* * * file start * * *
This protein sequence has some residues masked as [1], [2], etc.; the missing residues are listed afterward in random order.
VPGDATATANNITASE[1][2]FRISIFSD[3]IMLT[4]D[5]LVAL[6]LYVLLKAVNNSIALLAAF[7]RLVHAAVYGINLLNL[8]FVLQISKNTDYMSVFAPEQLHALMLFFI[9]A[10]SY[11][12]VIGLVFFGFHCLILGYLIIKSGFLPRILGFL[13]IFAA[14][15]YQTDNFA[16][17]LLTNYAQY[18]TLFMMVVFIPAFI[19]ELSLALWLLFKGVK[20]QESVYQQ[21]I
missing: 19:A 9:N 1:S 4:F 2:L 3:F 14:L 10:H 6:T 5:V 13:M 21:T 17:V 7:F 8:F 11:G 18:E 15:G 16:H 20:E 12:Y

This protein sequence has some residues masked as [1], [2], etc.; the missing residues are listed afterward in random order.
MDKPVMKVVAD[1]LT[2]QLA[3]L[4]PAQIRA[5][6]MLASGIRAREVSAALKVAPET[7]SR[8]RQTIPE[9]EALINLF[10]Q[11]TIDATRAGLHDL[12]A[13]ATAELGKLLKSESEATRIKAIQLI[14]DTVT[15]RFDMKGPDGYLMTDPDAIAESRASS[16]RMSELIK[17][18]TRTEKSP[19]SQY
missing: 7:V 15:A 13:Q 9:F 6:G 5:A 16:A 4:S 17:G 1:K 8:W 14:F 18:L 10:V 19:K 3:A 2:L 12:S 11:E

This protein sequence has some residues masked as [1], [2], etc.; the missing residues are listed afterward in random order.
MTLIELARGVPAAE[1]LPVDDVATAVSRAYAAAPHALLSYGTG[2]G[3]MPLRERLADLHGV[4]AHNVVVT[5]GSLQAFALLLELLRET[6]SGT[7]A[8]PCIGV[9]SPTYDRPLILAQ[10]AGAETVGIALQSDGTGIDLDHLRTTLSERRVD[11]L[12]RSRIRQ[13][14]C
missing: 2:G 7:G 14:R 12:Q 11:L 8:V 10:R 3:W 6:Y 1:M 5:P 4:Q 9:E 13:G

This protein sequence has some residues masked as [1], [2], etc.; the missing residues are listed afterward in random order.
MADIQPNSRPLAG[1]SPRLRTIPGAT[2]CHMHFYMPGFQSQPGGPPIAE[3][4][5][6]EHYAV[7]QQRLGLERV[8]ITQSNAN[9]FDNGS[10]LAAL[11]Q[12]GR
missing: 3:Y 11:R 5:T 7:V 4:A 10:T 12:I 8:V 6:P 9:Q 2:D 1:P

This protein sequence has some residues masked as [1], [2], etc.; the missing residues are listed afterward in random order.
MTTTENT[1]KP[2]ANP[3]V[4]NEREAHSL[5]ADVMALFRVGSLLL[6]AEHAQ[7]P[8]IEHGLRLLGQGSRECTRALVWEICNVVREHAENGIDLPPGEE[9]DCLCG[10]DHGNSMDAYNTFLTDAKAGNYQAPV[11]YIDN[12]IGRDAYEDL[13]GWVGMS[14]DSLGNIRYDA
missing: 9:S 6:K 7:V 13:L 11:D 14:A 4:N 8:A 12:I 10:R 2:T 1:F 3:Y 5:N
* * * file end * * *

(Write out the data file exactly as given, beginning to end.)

This protein sequence has some residues masked as [1], [2], etc.; the missing residues are listed afterward in random order.
VPGDATATANNITASE[1][2]FRISIFSD[3]IMLT[4]D[5]LVAL[6]LYVLLKAVNNSIALLAAF[7]RLVHAAVYGINLLNL[8]FVLQISKNTDYMSVFAPEQLHALMLFFI[9]A[10]SY[11][12]VIGLVFFGFHCLILGYLIIKSGFLPRILGFL[13]IFAA[14][15]YQTDNFA[16][17]LLTNYAQY[18]TLFMMVVFIPAFI[19]ELSLALWLLFKGVK[20]QESVYQQ[21]I
missing: 19:A 9:N 1:S 4:F 2:L 3:F 14:L 10:H 6:T 5:V 13:M 21:T 17:V 7:F 8:F 11:G 18:E 15:G 16:H 20:E 12:Y

This protein sequence has some residues masked as [1], [2], etc.; the missing residues are listed afterward in random order.
MDKPVMKVVAD[1]LT[2]QLA[3]L[4]PAQIRA[5][6]MLASGIRAREVSAALKVAPET[7]SR[8]RQTIPE[9]EALINLF[10]Q[11]TIDATRAGLHDL[12]A[13]ATAELGKLLKSESEATRIKAIQLI[14]DTVT[15]RFDMKGPDGYLMTDPDAIAESRASS[16]RMSELIK[17][18]TRTEKSP[19]SQY
missing: 7:V 15:A 13:Q 9:F 6:G 5:A 16:A 4:S 17:G 1:K 8:W 14:F 18:L 10:V 19:K 3:A 2:L 12:S 11:E

This protein sequence has some residues masked as [1], [2], etc.; the missing residues are listed afterward in random order.
MTLIELARGVPAAE[1]LPVDDVATAVSRAYAAAPHALLSYGTG[2]G[3]MPLRERLADLHGV[4]AHNVVVT[5]GSLQAFALLLELLRET[6]SGT[7]A[8]PCIGV[9]SPTYDRPLILAQ[10]AGAETVGIALQSDGTGIDLDHLRTTLSERRVD[11]L[12]RSRIRQ[13][14]C
missing: 2:G 7:G 14:R 12:Q 11:L 8:V 10:R 3:W 6:Y 1:M 5:P 4:Q 9:E 13:G

This protein sequence has some residues masked as [1], [2], etc.; the missing residues are listed afterward in random order.
MADIQPNSRPLAG[1]SPRLRTIPGAT[2]CHMHFYMPGFQSQPGGPPIAE[3][4][5][6]EHYAV[7]QQRLGLERV[8]ITQSNAN[9]FDNGS[10]LAAL[11]Q[12]GR
missing: 3:Y 11:R 5:T 7:V 4:A 10:T 12:I 8:V 6:P 9:Q 2:D 1:P

This protein sequence has some residues masked as [1], [2], etc.; the missing residues are listed afterward in random order.
MTTTENT[1]KP[2]ANP[3]V[4]NEREAHSL[5]ADVMALFRVGSLLL[6]AEHAQ[7]P[8]IEHGLRLLGQGSRECTRALVWEICNVVREHAENGIDLPPGEE[9]DCLCG[10]DHGNSMDAYNTFLTDAKAGNYQAPV[11]YIDN[12]IGRDAYEDL[13]GWVGMS[14]DSLGNIRYDA
missing: 9:S 6:K 7:V 13:L 11:D 14:A 4:N 8:A 12:I 10:R 2:T 1:F 3:Y 5:N